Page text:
Objective Determination of Synoptic States

Mechem, D. B., University of Kansas

Cloud Distributions/Characterizations

Warm Boundary Layer Processes

Mechem D, C Wittman, M Miller, S Yuter, and S de Szoeke. 2018. "Joint synoptic and cloud variability over the Northeast Atlantic near the Azores." Journal of Applied Meteorology and Climatology, 57(6), 10.1175/JAMC-D-17-0211.1.

Science

Studies that explore aerosol–cloud–precipitation interactions must account for the different environments in which these processes occur. This effort demonstrates an objective approach based on self-organizing maps (SOMs) to classify the synoptic state (meteorological environment) that is sufficiently general to be applied to any geographical area.

Impact

The SOM technique is applied to 500-hPa geopotential height fields from ERA–Interim reanalysis to identify dominant weather patterns and associated cloud fields over the northeast Atlantic Ocean near the Azores. SOM analysis based on 500-hPa geopotential heights yields a robust synoptic classification for mid-latitude regions. The Azores lie in an area of substantial variability in thermodynamic environment, vertical motion, stability, and cloud properties, in both winter and summer. For any given month, the distribution of synoptic states can differ greatly from year to year, leading to large uncertainties in estimating the climatological behavior of clouds from short-term field campaigns.

Summary

Marine boundary-layer clouds are modified by processes at different spatial and temporal scales. To isolate the processes governing aerosol–cloud–precipitation interactions, multi-day synoptic variability of the environment must be accounted for. The technique of self-organizing maps (SOMs) is employed to objectively classify the 500-hPa geopotential height patterns for 33 years of reanalysis fields (ERA-Interim) into pre-trough, trough, post-trough, ridge, and zonal-flow categories. Because mid-latitude meteorology is largely constrained by quasi-geostrophic dynamics, a robust classification of synoptic state can be obtained from the 500-hPa heights alone.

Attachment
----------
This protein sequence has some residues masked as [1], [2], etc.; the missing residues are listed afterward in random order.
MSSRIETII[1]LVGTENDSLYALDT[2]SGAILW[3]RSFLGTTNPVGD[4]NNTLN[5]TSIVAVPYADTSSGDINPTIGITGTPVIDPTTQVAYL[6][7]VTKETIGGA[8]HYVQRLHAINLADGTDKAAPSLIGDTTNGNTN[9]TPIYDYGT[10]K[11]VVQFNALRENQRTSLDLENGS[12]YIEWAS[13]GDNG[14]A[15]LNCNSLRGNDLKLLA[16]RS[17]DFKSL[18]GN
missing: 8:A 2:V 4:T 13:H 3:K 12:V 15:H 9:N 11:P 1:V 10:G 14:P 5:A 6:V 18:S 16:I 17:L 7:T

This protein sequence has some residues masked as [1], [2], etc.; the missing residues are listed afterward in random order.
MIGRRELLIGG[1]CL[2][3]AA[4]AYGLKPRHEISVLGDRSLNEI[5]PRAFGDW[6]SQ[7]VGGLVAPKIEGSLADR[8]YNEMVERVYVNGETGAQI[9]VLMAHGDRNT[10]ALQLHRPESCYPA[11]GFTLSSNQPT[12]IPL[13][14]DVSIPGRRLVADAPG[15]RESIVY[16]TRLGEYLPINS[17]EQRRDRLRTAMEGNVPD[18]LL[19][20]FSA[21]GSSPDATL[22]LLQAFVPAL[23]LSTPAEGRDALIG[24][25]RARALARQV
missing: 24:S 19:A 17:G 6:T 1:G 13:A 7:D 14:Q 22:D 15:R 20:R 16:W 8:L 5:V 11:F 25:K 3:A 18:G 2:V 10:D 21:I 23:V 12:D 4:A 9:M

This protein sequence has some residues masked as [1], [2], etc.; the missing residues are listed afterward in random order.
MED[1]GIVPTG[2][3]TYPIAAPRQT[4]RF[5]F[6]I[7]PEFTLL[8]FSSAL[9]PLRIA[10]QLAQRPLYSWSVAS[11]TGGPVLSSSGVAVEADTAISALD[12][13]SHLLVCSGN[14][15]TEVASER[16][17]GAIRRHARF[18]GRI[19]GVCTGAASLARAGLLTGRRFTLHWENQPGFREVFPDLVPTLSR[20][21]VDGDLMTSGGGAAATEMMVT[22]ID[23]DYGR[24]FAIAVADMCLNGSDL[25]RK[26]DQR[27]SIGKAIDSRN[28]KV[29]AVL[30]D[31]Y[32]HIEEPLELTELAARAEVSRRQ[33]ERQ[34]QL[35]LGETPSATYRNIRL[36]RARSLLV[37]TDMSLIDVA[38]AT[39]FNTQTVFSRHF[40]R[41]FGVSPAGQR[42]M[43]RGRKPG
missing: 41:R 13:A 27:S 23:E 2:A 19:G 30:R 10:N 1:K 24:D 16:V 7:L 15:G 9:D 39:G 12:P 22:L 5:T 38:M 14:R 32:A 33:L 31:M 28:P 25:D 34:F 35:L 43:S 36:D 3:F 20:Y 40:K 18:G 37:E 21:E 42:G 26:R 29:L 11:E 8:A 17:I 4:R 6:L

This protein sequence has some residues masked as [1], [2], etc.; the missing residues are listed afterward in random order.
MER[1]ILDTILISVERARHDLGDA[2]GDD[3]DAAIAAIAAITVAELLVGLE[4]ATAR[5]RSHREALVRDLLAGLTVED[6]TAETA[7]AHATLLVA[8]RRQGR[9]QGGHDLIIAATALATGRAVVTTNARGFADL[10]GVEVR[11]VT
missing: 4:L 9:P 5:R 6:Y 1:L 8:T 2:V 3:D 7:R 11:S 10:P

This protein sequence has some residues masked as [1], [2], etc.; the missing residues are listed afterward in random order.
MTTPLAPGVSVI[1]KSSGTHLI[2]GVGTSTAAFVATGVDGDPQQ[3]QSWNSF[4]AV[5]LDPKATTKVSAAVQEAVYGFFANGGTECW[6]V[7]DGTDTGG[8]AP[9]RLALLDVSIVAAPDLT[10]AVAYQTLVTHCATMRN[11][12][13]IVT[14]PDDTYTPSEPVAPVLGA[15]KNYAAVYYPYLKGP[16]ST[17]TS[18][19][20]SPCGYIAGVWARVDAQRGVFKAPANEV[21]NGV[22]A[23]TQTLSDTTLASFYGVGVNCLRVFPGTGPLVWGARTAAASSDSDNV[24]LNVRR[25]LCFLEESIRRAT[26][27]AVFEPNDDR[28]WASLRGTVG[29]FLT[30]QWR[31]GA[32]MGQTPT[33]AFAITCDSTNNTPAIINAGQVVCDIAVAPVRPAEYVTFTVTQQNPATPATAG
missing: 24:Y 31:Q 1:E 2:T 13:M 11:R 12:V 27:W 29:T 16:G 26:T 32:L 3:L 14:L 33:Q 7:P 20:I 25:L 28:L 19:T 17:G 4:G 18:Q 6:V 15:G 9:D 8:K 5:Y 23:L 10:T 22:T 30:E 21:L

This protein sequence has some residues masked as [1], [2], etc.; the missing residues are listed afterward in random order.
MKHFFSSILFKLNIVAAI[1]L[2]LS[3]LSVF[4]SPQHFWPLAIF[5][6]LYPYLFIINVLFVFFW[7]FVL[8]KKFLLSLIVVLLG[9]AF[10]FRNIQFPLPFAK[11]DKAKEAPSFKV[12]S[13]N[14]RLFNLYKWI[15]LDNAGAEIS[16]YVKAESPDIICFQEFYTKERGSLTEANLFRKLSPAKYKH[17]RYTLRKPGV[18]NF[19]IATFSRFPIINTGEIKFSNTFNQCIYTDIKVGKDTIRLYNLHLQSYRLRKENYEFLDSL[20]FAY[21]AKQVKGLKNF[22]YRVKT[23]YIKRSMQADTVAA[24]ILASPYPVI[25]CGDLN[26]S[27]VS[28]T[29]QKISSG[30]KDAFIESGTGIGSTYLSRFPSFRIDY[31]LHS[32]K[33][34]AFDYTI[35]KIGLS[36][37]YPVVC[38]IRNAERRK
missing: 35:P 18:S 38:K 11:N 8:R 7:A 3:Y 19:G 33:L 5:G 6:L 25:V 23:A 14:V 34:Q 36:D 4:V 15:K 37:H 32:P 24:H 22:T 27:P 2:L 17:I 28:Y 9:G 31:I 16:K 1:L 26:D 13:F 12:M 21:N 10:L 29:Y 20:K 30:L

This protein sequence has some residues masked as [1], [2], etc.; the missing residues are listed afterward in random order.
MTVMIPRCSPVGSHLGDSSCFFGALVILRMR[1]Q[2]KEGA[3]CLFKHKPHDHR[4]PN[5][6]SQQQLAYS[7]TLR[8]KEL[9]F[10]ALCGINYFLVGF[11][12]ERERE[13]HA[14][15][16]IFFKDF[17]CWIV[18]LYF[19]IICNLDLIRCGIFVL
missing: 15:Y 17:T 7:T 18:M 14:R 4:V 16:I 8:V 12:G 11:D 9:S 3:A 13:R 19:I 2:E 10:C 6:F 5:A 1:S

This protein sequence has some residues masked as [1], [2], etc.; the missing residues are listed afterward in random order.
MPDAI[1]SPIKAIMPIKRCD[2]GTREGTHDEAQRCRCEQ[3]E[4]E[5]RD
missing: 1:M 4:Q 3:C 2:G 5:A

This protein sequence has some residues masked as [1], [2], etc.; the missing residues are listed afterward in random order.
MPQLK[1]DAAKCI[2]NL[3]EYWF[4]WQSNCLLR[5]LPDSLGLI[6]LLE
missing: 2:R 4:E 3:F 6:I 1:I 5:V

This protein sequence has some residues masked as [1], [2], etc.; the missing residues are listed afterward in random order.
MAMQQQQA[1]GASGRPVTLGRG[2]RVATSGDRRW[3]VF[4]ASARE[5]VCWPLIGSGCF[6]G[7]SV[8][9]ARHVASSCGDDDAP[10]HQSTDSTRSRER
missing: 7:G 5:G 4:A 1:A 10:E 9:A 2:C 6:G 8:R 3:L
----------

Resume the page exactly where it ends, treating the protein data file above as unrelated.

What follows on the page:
The SOM technique is applied to a region of prevalent marine low cloudiness over the eastern North Atlantic Ocean centered on the Azores island chain, the location of a long-term U.S. Department of Energy observation site. The Azores consistently lie in an area of substantial variability in stability, vertical motion, and cloud properties. Information on the location of low clouds relative to the ridge–trough pattern gives insight into how cloud properties vary as a function of environmental subsidence and stability. The SOM method was run in two ways to emphasize multi-day and seasonal variability separately. Over and near the Azores, the western edge of marine low clouds varies by synoptic state. The different synoptic states also exhibit substantial north–south variability in the position of high clouds. For any given month of the year, there is large year-to-year variability in the occurrence of different synoptic states. Hence, estimating the climatological behavior of clouds from short-term field campaigns incurs large uncertainties. This SOM approach is a robust method that is broadly applicable to characterizing synoptic regimes for any location.